• Local inflammation
  • Pruritus or itch
  • Redness

When a person is allergic to natural rubber latex products, the allergy is manifested by local inflammation, pruritus, and redness. Cough and headache are not allergic reactions caused by latex products.


The nurse is assessing a client who has had abdominal surgery under general anesthesia. Which condition in this client would the nurse report to the surgeon?

Urine output 20 mL/hour


A urine output less than 30 mL/hour should be reported because of potential complications related to decreased renal perfusion and function. Intermittent, sluggish bowel sounds after abdominal surgery would be expected. The bowel may take several days or longer to resume normal activity and function. A dry, intact abdominal dressing is normal. A reduction in pain indicates effectiveness of the analgesic.


A nursing student is reviewing information about general anesthesia and the loss of reflexes during the surgical stage. Place the following reflexes in the progression that they are lost starting from first to last.

  • Lid
  • Pharyngeal
  • Laryngeal
  • Corneal

During the surgical stage of general anesthesia, the reflexes are lost in the following order: lid, pharyngeal, laryngeal, gag, and corneal.


A nurse is employed in an operative setting. Which of these roles is within the registered nurse (RN) scope of practice? Select all that apply.

  • positioning the client on the operating table
  • counting sponges before and after surgery
  • monitoring the client’s vital signs

The RN's role is a supportive one for the client, monitoring vital signs and positioning the client on the operating room table. The RN also helps maintain safety by counting sponges and instruments that may have been used during the surgery. The RN is unable to administer anesthetics, such as inhalation agents or regional nerve blocks, without an advanced practice degree.


A 2-year-old is undergoing a surgical repair of a fractured radius and ulna. What nursing action is developmentally appropriate for this child?

Place an IV after the child has received a rectal anxiolytic agent.

Rectal anxiolytic agents are commonly administered to toddlers prior to painful procedures (such as blood draws and IV placement) to help ease their transition. A toddler should spend as much time as they can with their caregiver to ease anxiety; the caregiver may meet you in the recovery room and may come back with them to the operating room. The client may be allowed to bring a security item into surgery, but bringing all of the stuffed animals is excessive and an infection control risk.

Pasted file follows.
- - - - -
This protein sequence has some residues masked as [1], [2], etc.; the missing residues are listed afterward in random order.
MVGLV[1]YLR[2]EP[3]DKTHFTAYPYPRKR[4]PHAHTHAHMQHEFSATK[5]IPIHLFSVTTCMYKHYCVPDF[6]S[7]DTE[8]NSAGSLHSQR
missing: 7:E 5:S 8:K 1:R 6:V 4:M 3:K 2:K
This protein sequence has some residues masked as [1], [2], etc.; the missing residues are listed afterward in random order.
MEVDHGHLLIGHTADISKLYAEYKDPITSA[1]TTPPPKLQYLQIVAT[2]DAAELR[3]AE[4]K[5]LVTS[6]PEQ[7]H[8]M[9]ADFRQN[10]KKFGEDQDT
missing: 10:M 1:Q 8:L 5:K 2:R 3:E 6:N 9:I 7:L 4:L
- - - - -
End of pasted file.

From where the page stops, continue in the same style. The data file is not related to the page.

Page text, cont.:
A client is scheduled for liposuction surgery to reduce weight. Which action should the nurse take immediately after surgery?

Listen to bowel sounds

During the postoperative period, key nursing responsibilities focus on determining that all body systems are functioning adequately. This would include listening to the client’s bowel sounds. The surgical dressing is first changed by the surgeon at a future date. Liposuction does not necessarily require a weight loss diet after surgery, thus monitoring the client’s weight loss will not be needed.


A client who is in the holding area awaiting knee replacement surgery tells the nurse, “I am afraid of getting HIV if I have to have a blood transfusion during this surgery.” What is the appropriate nursing response?

“The risk of acquiring a blood-borne disease from a blood transfusion is very small.”


The nurse will teach that the chance of acquiring a blood-borne disease from a blood transfusion is very small. Giving blood preoperatively may have been ideal, but that does not address the client’s immediate concern. Although transfusions are not commonly associated with knee replacement surgery, this does not address the client’s concern. Siblings should not donate blood for a client because antigens in the transfused blood sensitizes the client recipient, which would rule them out as a future organ or tissue donor for the client.


Which statement accurately represents a recommended guideline when providing postoperative care for the following clients?

If vital signs are progressively increasing or decreasing from the baseline, notify the health care provider of possible internal bleeding.


A continued decrease in blood pressure or an increase in heart rate could indicate internal bleeding, and the health care provider should be notified. If an adult client has a urine output of less than 30 mL/hr, the health care provider should be notified, unless this is expected. When large amounts of fresh blood are present, the dressing should be reinforced with more bandages and the health care provider notified. Fever is not expected after surgery.


A nurse is reviewing the intraoperative record of a client who has been admitted to the surgical unit following abdominal surgery. The nurse notes that the client received an injection of a local anesthetic agent into the subarachnoid space. The nurse identifies this as:

spinal anesthesia.